But eventually, Haimson said, children south of Canal St. will start paying the price for the wave of residential development that is bringing in more that 10,000 apartment units but just 726 new school seats – 126 in an annex to P.S. 234, set to open next fall, and 600 in the K-8 Beekman school, slated for fall 2009.

"Clearly teachers are going to be stressed to the limit," Haimson said. "The kids will be less able to receive what they need."

Dennis Gault, Parent Teacher Association co-president at P.S. 89, is a public school teacher in the East Village. While New York State has pushed for class sizes of less than 20 for grades K-3 and less than 25 for upper grades, Gault said that the D.O.E. struggles to keep classes within the limits of the city teachersx contract – 25 for kindergarten and 32 for elementary grades.

"It’s like the worst-case scenario is 32 but then, whoops, it’s 34," Gault said. "That’s a Herculean task [for a teacher]."

If nothing changes, Gault’s eight-year-old daughter Cecelia would enter a fourth-grade class with either 35 or 36 students next year.

"I would weigh my options at that point," Gault said. "Philosophically, I believe in public schools, but I won’t put her into an overcrowded class."

Part of the problem is that the D.O.E.’s building capacity figures clash with class-size limits, meaning that while P.S. 89 has some overcrowded classes, the school is not technically ‘overcrowded’ yet. To reduce class size in the near term, the school may have to turn its music, art or dance rooms into classroom space (music has already been moved to a smaller room).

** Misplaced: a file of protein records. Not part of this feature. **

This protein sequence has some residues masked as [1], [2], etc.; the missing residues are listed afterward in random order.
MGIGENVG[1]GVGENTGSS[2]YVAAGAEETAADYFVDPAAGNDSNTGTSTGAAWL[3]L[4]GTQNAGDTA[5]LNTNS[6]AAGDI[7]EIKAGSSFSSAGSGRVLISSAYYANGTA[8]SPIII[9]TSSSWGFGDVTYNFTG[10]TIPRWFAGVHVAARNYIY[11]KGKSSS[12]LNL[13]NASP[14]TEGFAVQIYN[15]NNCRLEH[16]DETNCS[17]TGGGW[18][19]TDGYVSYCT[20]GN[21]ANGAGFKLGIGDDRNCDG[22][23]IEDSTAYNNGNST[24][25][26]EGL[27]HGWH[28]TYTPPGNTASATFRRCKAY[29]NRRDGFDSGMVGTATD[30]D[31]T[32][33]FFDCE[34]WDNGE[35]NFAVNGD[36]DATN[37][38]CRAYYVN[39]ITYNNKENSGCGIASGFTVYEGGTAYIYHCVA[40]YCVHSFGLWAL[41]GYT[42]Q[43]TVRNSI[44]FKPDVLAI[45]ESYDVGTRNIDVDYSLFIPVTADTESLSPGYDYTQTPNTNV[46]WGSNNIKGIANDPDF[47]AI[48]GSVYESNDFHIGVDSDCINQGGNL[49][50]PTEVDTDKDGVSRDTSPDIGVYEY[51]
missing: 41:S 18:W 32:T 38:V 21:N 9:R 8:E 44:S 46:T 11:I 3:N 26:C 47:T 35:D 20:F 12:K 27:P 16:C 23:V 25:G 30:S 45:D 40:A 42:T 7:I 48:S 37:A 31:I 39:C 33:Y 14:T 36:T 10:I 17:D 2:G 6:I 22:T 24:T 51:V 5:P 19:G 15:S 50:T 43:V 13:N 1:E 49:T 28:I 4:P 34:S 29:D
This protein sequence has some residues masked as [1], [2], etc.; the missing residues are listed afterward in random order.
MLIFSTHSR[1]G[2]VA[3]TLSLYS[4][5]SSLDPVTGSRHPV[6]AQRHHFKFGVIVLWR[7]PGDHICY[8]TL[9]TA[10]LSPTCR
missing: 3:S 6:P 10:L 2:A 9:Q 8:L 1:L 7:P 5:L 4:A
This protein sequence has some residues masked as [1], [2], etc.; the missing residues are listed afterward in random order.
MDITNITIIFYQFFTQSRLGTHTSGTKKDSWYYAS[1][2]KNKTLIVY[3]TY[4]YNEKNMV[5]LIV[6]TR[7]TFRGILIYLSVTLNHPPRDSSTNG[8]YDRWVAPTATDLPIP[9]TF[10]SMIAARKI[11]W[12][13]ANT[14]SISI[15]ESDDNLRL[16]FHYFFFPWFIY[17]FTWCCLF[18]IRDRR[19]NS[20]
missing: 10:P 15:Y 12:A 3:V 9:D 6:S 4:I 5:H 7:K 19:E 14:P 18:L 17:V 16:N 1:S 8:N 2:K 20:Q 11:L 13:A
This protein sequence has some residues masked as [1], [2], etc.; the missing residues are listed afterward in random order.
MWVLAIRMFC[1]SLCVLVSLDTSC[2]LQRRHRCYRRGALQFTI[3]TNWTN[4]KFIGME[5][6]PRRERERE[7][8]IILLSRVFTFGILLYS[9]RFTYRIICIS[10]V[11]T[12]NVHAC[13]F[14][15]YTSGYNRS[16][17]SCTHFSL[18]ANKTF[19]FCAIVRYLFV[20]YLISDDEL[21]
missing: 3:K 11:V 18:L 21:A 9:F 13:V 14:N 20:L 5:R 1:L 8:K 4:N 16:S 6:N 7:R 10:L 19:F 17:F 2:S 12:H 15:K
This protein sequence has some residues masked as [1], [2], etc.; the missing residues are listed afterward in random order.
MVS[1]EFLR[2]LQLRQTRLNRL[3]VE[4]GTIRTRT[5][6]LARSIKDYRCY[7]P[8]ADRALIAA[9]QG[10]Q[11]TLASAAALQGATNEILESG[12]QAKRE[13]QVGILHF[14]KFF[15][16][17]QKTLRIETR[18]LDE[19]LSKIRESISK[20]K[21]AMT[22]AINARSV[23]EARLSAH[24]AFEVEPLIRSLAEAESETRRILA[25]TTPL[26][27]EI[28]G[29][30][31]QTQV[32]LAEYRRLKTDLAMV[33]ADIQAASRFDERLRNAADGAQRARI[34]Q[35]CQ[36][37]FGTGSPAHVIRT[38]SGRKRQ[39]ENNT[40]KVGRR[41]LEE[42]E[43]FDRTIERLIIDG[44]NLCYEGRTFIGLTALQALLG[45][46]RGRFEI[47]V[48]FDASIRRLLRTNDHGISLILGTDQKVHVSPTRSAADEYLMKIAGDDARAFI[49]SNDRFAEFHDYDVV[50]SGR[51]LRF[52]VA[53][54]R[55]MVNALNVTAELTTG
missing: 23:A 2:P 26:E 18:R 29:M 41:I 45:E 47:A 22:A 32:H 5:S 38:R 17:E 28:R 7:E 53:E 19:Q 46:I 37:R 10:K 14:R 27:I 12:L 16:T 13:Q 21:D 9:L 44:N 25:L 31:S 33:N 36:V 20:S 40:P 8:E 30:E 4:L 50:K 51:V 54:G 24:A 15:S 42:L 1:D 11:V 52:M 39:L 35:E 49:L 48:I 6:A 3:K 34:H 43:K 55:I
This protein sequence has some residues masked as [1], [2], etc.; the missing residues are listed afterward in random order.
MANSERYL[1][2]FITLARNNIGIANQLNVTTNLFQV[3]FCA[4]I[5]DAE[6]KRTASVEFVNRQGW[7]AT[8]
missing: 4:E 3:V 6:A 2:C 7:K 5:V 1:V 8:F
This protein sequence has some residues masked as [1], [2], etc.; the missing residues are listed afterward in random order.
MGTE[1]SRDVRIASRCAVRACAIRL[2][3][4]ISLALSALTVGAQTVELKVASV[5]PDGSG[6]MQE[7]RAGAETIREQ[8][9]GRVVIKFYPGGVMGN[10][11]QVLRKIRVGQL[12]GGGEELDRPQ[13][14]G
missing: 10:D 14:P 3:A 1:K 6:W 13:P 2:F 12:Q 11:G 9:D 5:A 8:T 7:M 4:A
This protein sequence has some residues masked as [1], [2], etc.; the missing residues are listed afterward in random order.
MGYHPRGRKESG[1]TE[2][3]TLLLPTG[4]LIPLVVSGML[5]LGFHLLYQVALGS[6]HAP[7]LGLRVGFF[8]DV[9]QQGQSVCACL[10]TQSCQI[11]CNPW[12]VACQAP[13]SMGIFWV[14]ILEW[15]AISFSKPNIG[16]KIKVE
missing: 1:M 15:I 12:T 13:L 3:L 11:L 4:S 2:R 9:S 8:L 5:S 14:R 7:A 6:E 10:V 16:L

Other options discussed by parents include eliminating the pre-k program – a measure that was taken at P.S. 234 – or installing a trailer in the schoolyard. Though none of the suggestions are ideal, parents say they are willing to get creative to solve the class-size swell.

"If my son could get more attention and he had to be in the trailer temporarily, I would be completely open to that," Brennan said.

P.S. 89 principal Ronnie Najjar and local instructional superintendent Dan Feigelson did not return calls for comment.

Parents and education experts agree that the only way to permanently solve P.S. 89’s population problem is to create more seats for B.P.C. students. While Tribeca schools will receive some relief from the school annex and Beekman St. school, it is unclear whether the new east side facility will be zoned to include B.P.C. kids.

Community Board 1 has formed a task force to fight for more schools Downtown, but at this point, potential solutions such as putting a middle school at the World Trade Center site or at the Women’s Museum site are purely in the idea stage. Gault has also advocated putting a school annex in the Battery Park City community center, scheduled to open across Warren St. from P.S. 89 in early 2009.

For any of the long-term possibilities to move forward, P.T.A. leaders say, the parents at P.S. 89 will have to unite and speak out in the same way that P.S. 234 parents did after their own school reached 100 percent capacity in 2002.

"The parents at 234 are very organized and they champion their cause beautifully. I want the same thing in Battery Park City," Gault said.

To that end, Gault has encouraged concerned parents to attend the next C.B. 1 New Schools Task Force meeting on Dec. 13, as well as a Jan. 17 P.T.A. meeting that will feature a presentation by Class Size Matters.

"The politicians and the powers that be need to acknowledge the development in Battery Park City that is coming at such a rapid rate. We are having a big problem," said P.T.A. fundraising chair Liz Pappas. "The teachers and the administration are doing a fantastic job, but we need outside help."